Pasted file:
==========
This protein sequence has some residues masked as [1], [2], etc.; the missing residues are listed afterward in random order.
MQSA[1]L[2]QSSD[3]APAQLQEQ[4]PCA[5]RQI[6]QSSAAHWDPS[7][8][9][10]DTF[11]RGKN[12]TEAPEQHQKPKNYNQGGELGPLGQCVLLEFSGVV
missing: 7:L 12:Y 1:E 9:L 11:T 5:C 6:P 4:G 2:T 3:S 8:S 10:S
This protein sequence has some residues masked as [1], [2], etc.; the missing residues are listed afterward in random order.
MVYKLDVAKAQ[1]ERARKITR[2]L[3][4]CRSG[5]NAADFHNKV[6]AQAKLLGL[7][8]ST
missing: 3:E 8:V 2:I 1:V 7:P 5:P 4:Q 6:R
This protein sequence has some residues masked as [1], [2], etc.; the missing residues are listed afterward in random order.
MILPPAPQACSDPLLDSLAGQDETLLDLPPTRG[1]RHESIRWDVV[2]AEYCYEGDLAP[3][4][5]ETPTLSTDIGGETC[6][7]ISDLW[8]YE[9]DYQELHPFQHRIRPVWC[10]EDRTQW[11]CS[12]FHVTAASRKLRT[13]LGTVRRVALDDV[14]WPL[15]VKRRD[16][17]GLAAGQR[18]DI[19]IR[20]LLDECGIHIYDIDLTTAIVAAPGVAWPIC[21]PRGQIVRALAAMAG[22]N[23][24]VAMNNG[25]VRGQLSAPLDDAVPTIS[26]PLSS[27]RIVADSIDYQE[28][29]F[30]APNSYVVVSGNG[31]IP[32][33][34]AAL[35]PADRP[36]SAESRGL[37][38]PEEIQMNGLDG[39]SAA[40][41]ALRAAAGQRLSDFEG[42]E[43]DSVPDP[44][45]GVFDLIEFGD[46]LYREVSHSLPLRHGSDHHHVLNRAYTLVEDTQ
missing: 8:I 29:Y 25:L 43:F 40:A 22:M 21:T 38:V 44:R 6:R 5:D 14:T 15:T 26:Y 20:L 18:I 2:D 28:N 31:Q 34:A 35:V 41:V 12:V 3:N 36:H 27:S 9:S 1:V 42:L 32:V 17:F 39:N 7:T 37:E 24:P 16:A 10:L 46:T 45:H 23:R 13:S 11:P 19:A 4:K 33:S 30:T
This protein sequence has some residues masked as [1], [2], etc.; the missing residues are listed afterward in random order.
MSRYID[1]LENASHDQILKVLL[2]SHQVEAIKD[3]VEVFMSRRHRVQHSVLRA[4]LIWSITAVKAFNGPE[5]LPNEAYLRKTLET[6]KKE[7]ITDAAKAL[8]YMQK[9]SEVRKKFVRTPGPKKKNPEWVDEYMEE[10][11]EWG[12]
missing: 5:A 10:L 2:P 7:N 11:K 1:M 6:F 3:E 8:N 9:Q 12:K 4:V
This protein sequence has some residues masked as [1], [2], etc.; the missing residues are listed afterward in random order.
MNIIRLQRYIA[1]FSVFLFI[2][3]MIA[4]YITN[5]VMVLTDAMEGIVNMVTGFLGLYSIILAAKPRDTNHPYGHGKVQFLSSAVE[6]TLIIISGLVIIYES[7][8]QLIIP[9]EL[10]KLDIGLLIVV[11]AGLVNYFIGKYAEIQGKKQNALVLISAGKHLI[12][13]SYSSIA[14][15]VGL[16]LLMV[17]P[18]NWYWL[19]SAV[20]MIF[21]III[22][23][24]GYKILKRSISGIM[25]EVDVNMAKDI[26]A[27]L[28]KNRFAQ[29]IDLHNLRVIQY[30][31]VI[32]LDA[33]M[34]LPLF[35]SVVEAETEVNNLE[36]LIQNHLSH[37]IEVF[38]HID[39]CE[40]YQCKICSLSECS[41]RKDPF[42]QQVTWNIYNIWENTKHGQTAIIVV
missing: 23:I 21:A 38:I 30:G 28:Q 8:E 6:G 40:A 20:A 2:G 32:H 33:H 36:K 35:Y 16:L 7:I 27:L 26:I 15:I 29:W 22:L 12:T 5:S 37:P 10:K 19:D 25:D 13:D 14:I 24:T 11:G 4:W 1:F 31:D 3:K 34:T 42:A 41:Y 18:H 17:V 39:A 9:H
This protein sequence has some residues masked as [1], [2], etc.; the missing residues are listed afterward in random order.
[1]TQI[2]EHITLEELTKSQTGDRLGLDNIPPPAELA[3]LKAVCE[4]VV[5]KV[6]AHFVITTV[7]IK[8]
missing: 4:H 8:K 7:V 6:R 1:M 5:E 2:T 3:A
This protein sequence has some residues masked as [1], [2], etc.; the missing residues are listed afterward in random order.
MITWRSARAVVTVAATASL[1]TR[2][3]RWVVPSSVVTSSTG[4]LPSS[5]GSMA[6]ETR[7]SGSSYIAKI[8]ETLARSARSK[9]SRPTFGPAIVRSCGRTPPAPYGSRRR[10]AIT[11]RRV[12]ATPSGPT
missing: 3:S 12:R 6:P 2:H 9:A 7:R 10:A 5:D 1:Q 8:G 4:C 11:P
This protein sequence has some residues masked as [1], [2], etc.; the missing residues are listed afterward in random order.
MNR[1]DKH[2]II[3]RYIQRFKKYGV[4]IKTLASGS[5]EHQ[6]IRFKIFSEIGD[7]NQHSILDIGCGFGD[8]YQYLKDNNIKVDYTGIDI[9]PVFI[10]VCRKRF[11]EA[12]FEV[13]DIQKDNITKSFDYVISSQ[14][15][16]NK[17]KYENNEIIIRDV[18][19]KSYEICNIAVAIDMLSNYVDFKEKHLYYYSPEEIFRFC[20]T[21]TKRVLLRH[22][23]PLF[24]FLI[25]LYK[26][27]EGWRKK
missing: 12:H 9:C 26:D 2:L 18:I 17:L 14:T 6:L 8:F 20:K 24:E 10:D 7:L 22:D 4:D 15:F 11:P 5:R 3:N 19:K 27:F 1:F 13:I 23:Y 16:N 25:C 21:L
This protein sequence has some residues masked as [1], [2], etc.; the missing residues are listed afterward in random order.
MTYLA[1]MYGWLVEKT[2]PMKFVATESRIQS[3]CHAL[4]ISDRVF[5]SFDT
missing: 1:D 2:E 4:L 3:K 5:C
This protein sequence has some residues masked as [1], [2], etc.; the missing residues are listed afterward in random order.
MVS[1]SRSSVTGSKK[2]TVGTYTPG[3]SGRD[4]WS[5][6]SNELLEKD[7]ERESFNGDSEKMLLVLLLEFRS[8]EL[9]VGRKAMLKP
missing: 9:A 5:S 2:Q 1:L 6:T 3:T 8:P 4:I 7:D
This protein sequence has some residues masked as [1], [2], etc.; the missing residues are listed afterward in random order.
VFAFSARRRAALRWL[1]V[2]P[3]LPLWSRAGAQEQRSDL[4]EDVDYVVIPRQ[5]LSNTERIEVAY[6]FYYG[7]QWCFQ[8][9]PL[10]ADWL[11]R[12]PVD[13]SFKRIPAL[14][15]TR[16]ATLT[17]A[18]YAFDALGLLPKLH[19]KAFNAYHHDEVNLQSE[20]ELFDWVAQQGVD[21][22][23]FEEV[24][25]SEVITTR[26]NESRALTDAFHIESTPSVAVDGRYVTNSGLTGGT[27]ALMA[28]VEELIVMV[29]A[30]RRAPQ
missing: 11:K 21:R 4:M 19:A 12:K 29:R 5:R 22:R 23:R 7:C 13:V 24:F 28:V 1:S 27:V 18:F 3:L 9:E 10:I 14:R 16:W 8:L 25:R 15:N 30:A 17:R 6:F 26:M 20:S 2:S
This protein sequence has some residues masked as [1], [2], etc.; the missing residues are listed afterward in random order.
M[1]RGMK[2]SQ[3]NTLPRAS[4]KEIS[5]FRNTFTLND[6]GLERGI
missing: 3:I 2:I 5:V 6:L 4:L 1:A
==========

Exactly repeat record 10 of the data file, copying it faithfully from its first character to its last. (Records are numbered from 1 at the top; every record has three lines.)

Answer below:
This protein sequence has some residues masked as [1], [2], etc.; the missing residues are listed afterward in random order.
MVS[1]SRSSVTGSKK[2]TVGTYTPG[3]SGRD[4]WS[5][6]SNELLEKD[7]ERESFNGDSEKMLLVLLLEFRS[8]EL[9]VGRKAMLKP
missing: 9:A 5:S 2:Q 1:L 6:T 3:T 8:P 4:I 7:D